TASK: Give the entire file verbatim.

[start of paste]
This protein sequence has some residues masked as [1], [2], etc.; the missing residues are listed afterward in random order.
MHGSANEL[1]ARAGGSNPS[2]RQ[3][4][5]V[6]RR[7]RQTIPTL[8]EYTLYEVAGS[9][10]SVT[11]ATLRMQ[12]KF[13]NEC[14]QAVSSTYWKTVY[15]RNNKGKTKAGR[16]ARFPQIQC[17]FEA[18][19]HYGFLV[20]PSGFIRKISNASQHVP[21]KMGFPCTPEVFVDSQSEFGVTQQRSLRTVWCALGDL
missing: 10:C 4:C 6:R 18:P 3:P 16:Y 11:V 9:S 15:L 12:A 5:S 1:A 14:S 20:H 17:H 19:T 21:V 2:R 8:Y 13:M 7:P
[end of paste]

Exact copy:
This protein sequence has some residues masked as [1], [2], etc.; the missing residues are listed afterward in random order.
MHGSANEL[1]ARAGGSNPS[2]RQ[3][4][5]V[6]RR[7]RQTIPTL[8]EYTLYEVAGS[9][10]SVT[11]ATLRMQ[12]KF[13]NEC[14]QAVSSTYWKTVY[15]RNNKGKTKAGR[16]ARFPQIQC[17]FEA[18][19]HYGFLV[20]PSGFIRKISNASQHVP[21]KMGFPCTPEVFVDSQSEFGVTQQRSLRTVWCALGDL
missing: 10:C 4:C 6:R 18:P 3:P 16:Y 11:V 9:S 15:L 12:A 5:S 1:A 14:S 20:H 17:H 19:T 21:V 2:R 8:Y 13:M 7:P